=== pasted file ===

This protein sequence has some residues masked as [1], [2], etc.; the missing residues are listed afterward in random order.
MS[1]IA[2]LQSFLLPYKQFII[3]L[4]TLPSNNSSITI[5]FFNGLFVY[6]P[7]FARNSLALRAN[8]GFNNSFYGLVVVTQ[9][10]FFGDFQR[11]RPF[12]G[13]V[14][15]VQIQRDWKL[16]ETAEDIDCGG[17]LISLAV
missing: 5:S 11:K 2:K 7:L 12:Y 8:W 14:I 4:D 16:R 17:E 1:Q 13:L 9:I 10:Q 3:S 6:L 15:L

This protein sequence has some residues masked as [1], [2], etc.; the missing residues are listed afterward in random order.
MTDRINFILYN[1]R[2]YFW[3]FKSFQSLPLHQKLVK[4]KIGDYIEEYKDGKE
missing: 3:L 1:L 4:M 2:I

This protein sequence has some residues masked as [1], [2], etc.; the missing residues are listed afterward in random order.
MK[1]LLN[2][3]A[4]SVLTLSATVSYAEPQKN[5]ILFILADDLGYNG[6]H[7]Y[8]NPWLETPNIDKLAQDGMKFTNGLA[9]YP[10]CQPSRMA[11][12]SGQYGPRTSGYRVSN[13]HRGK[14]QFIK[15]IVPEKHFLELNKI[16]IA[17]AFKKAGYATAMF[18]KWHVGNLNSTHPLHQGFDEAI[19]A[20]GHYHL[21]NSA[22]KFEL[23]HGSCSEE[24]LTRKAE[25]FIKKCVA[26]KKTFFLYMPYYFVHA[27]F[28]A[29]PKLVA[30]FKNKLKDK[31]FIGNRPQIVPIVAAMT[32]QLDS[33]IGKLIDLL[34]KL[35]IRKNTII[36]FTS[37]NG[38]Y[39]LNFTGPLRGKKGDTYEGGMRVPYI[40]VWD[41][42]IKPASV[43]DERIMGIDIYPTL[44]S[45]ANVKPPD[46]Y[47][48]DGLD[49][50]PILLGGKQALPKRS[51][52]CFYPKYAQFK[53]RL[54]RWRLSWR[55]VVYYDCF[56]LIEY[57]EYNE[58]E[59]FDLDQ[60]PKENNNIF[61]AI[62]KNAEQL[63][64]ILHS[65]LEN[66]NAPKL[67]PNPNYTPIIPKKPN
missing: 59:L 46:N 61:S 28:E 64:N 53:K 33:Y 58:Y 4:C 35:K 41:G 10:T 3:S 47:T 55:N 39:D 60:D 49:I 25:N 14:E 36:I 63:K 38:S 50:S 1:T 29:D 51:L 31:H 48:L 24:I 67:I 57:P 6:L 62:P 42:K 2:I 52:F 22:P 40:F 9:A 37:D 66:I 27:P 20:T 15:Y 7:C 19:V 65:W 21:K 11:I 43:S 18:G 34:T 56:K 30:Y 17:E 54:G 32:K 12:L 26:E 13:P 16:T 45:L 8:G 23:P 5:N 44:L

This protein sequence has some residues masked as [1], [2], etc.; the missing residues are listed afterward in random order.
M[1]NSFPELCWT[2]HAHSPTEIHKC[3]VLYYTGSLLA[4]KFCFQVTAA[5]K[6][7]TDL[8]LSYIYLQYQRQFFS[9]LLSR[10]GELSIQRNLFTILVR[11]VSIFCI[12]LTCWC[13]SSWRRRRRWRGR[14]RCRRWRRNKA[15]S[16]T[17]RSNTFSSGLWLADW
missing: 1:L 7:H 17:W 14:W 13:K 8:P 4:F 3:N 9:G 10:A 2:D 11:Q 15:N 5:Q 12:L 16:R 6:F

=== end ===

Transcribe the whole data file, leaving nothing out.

This protein sequence has some residues masked as [1], [2], etc.; the missing residues are listed afterward in random order.
MS[1]IA[2]LQSFLLPYKQFII[3]L[4]TLPSNNSSITI[5]FFNGLFVY[6]P[7]FARNSLALRAN[8]GFNNSFYGLVVVTQ[9][10]FFGDFQR[11]RPF[12]G[13]V[14][15]VQIQRDWKL[16]ETAEDIDCGG[17]LISLAV
missing: 5:S 11:K 2:K 7:L 12:Y 8:W 14:I 4:D 16:R 17:E 1:Q 13:L 9:I 10:Q 3:S 6:L 15:L

This protein sequence has some residues masked as [1], [2], etc.; the missing residues are listed afterward in random order.
MTDRINFILYN[1]R[2]YFW[3]FKSFQSLPLHQKLVK[4]KIGDYIEEYKDGKE
missing: 3:L 1:L 4:M 2:I

This protein sequence has some residues masked as [1], [2], etc.; the missing residues are listed afterward in random order.
MK[1]LLN[2][3]A[4]SVLTLSATVSYAEPQKN[5]ILFILADDLGYNG[6]H[7]Y[8]NPWLETPNIDKLAQDGMKFTNGLA[9]YP[10]CQPSRMA[11][12]SGQYGPRTSGYRVSN[13]HRGK[14]QFIK[15]IVPEKHFLELNKI[16]IA[17]AFKKAGYATAMF[18]KWHVGNLNSTHPLHQGFDEAI[19]A[20]GHYHL[21]NSA[22]KFEL[23]HGSCSEE[24]LTRKAE[25]FIKKCVA[26]KKTFFLYMPYYFVHA[27]F[28]A[29]PKLVA[30]FKNKLKDK[31]FIGNRPQIVPIVAAMT[32]QLDS[33]IGKLIDLL[34]KL[35]IRKNTII[36]FTS[37]NG[38]Y[39]LNFTGPLRGKKGDTYEGGMRVPYI[40]VWD[41][42]IKPASV[43]DERIMGIDIYPTL[44]S[45]ANVKPPD[46]Y[47][48]DGLD[49][50]PILLGGKQALPKRS[51][52]CFYPKYAQFK[53]RL[54]RWRLSWR[55]VVYYDCF[56]LIEY[57]EYNE[58]E[59]FDLDQ[60]PKENNNIF[61]AI[62]KNAEQL[63][64]ILHS[65]LEN[66]NAPKL[67]PNPNYTPIIPKKPN
missing: 59:L 46:N 61:S 28:E 64:N 53:K 33:Y 58:Y 4:C 35:K 41:G 10:T 3:S 47:T 55:N 39:D 60:D 49:I 25:N 14:E 36:I 63:K 38:S 50:S 1:T 29:D 51:L 31:H 48:L 24:I 67:I 57:P 6:L 62:P 42:K 2:I 52:F 22:P 40:F 9:A 37:D 66:I 27:P 20:T 15:Y 7:C 19:V 65:W 21:K 11:I 43:S 18:G 34:T 56:K 30:Y 17:E 54:G 32:K 12:L 26:E 13:P 16:T 45:L 8:G 23:P 5:N 44:L

This protein sequence has some residues masked as [1], [2], etc.; the missing residues are listed afterward in random order.
M[1]NSFPELCWT[2]HAHSPTEIHKC[3]VLYYTGSLLA[4]KFCFQVTAA[5]K[6][7]TDL[8]LSYIYLQYQRQFFS[9]LLSR[10]GELSIQRNLFTILVR[11]VSIFCI[12]LTCWC[13]SSWRRRRRWRGR[14]RCRRWRRNKA[15]S[16]T[17]RSNTFSSGLWLADW
missing: 1:L 7:H 17:W 14:W 13:K 8:P 4:F 3:N 9:G 10:A 2:D 11:Q 15:N 5:Q 12:L 16:R 6:F